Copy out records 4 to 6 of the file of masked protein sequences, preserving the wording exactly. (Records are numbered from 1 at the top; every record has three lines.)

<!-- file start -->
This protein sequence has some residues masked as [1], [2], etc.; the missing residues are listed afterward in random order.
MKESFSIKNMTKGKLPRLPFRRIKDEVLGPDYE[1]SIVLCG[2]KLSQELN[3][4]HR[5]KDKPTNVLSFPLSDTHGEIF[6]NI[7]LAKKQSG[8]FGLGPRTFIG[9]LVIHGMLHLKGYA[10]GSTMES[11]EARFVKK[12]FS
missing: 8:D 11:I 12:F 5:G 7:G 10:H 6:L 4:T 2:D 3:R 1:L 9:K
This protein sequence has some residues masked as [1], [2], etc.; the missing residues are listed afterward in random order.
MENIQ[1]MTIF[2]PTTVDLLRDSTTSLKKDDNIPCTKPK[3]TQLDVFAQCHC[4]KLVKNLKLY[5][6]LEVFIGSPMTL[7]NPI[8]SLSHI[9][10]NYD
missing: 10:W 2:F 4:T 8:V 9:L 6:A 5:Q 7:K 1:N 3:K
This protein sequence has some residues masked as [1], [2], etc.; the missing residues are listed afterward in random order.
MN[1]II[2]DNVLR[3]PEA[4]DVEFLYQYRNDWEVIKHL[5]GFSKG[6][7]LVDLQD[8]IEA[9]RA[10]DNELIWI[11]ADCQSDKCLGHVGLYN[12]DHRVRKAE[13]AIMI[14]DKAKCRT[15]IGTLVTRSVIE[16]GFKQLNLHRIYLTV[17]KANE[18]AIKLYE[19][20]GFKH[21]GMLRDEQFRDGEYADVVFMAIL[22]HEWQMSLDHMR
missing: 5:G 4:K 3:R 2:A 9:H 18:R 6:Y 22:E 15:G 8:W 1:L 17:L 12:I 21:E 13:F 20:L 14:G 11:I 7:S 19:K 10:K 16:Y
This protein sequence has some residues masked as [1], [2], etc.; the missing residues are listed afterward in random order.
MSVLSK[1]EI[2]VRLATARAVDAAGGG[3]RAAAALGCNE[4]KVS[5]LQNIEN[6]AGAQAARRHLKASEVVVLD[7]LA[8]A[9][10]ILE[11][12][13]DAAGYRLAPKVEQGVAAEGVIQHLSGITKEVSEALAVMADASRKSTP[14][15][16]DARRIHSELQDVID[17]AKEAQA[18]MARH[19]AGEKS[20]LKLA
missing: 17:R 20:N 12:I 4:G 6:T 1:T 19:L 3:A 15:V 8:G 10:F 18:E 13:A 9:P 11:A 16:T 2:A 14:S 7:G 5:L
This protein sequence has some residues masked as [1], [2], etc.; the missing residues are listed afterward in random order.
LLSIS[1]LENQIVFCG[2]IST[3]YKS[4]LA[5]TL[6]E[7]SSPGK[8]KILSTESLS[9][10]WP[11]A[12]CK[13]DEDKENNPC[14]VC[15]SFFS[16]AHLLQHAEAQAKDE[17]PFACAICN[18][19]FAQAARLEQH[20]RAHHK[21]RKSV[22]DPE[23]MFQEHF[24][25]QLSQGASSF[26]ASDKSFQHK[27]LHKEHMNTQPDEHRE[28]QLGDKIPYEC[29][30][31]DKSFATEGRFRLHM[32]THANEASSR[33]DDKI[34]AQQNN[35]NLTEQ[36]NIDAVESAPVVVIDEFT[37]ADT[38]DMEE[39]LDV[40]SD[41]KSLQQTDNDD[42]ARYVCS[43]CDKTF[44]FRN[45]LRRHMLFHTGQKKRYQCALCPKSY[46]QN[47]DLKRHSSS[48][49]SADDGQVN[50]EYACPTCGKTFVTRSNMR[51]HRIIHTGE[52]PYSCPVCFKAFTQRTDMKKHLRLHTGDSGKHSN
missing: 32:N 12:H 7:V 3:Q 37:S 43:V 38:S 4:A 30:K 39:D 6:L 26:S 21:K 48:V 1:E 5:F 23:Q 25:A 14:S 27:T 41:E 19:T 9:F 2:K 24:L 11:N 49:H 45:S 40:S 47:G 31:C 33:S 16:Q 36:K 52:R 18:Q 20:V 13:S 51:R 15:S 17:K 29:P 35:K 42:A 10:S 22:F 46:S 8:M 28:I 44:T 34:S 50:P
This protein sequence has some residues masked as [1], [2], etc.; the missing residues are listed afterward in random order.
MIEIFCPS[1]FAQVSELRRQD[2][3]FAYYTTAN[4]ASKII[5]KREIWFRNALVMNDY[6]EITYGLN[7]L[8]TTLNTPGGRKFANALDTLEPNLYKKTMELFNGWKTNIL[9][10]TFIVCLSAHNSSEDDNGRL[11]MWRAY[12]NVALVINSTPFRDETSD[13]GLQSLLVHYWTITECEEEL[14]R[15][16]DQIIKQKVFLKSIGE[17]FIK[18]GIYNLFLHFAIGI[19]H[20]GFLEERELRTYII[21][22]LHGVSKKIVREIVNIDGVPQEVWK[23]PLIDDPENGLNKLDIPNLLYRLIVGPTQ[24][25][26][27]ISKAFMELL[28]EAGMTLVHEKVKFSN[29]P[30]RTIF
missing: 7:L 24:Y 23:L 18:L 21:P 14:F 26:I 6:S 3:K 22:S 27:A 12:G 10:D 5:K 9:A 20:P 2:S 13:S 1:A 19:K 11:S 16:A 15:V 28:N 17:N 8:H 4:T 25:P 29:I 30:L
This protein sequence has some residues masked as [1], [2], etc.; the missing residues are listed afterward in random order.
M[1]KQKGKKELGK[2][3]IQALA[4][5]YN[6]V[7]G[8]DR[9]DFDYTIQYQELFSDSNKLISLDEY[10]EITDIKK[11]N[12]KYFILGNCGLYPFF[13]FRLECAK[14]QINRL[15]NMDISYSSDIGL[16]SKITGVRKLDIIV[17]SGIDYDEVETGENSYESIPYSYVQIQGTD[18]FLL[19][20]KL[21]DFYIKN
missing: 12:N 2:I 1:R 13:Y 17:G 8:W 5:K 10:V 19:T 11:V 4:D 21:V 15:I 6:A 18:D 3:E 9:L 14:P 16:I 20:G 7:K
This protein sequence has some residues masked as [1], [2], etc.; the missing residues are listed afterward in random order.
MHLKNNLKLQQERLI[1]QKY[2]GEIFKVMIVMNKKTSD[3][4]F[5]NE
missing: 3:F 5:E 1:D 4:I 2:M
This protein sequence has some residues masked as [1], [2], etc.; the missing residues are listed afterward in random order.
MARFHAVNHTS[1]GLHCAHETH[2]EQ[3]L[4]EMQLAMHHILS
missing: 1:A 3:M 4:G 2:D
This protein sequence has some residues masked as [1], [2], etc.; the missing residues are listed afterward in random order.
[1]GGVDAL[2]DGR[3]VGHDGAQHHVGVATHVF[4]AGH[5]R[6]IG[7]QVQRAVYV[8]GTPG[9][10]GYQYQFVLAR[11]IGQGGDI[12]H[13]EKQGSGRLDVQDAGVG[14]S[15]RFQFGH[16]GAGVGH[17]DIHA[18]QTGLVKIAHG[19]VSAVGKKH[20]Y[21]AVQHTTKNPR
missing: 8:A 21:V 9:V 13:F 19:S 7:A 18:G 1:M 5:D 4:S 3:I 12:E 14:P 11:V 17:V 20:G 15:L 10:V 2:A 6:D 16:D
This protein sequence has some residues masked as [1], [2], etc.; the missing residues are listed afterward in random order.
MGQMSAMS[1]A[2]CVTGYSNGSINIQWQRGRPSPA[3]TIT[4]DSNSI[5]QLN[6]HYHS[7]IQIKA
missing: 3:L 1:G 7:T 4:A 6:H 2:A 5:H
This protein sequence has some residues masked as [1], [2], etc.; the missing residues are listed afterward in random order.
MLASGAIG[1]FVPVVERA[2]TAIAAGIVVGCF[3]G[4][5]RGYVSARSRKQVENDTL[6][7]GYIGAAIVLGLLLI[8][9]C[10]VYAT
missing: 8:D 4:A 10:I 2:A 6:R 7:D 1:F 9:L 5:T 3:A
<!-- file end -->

This protein sequence has some residues masked as [1], [2], etc.; the missing residues are listed afterward in random order.
MSVLSK[1]EI[2]VRLATARAVDAAGGG[3]RAAAALGCNE[4]KVS[5]LQNIEN[6]AGAQAARRHLKASEVVVLD[7]LA[8]A[9][10]ILE[11][12][13]DAAGYRLAPKVEQGVAAEGVIQHLSGITKEVSEALAVMADASRKSTP[14][15][16]DARRIHSELQDVID[17]AKEAQA[18]MARH[19]AGEKS[20]LKLA
missing: 17:R 20:N 12:I 4:G 6:T 1:T 19:L 3:A 15:V 8:G 10:F 18:E 13:A 9:P 11:A 16:T 2:A 14:S 7:G 5:L
This protein sequence has some residues masked as [1], [2], etc.; the missing residues are listed afterward in random order.
LLSIS[1]LENQIVFCG[2]IST[3]YKS[4]LA[5]TL[6]E[7]SSPGK[8]KILSTESLS[9][10]WP[11]A[12]CK[13]DEDKENNPC[14]VC[15]SFFS[16]AHLLQHAEAQAKDE[17]PFACAICN[18][19]FAQAARLEQH[20]RAHHK[21]RKSV[22]DPE[23]MFQEHF[24][25]QLSQGASSF[26]ASDKSFQHK[27]LHKEHMNTQPDEHRE[28]QLGDKIPYEC[29][30][31]DKSFATEGRFRLHM[32]THANEASSR[33]DDKI[34]AQQNN[35]NLTEQ[36]NIDAVESAPVVVIDEFT[37]ADT[38]DMEE[39]LDV[40]SD[41]KSLQQTDNDD[42]ARYVCS[43]CDKTF[44]FRN[45]LRRHMLFHTGQKKRYQCALCPKSY[46]QN[47]DLKRHSSS[48][49]SADDGQVN[50]EYACPTCGKTFVTRSNMR[51]HRIIHTGE[52]PYSCPVCFKAFTQRTDMKKHLRLHTGDSGKHSN
missing: 32:N 12:H 7:V 3:Q 37:S 43:V 38:S 4:A 30:K 39:D 6:L 26:S 21:K 48:V 1:E 5:F 23:Q 25:A 14:S 27:T 41:E 19:T 9:F 2:K 24:L 11:N 49:H 45:S 40:S 47:G 31:C 33:S 16:Q 36:K 52:R 18:Q 20:V 13:S 51:R 15:S 17:K 29:P 35:K 42:A 10:S 22:F 46:S 8:M 28:I 44:T 34:S 50:P
This protein sequence has some residues masked as [1], [2], etc.; the missing residues are listed afterward in random order.
MIEIFCPS[1]FAQVSELRRQD[2][3]FAYYTTAN[4]ASKII[5]KREIWFRNALVMNDY[6]EITYGLN[7]L[8]TTLNTPGGRKFANALDTLEPNLYKKTMELFNGWKTNIL[9][10]TFIVCLSAHNSSEDDNGRL[11]MWRAY[12]NVALVINSTPFRDETSD[13]GLQSLLVHYWTITECEEEL[14]R[15][16]DQIIKQKVFLKSIGE[17]FIK[18]GIYNLFLHFAIGI[19]H[20]GFLEERELRTYII[21][22]LHGVSKKIVREIVNIDGVPQEVWK[23]PLIDDPENGLNKLDIPNLLYRLIVGPTQ[24][25][26][27]ISKAFMELL[28]EAGMTLVHEKVKFSN[29]P[30]RTIF
missing: 7:L 24:Y 23:L 18:L 21:P 14:F 26:I 6:S 3:K 22:S 27:A 12:G 10:D 5:K 9:A 20:P 2:S 13:S 1:A 19:K 11:S 16:A 15:V 28:N 17:N 8:H 4:T 25:P 29:I 30:L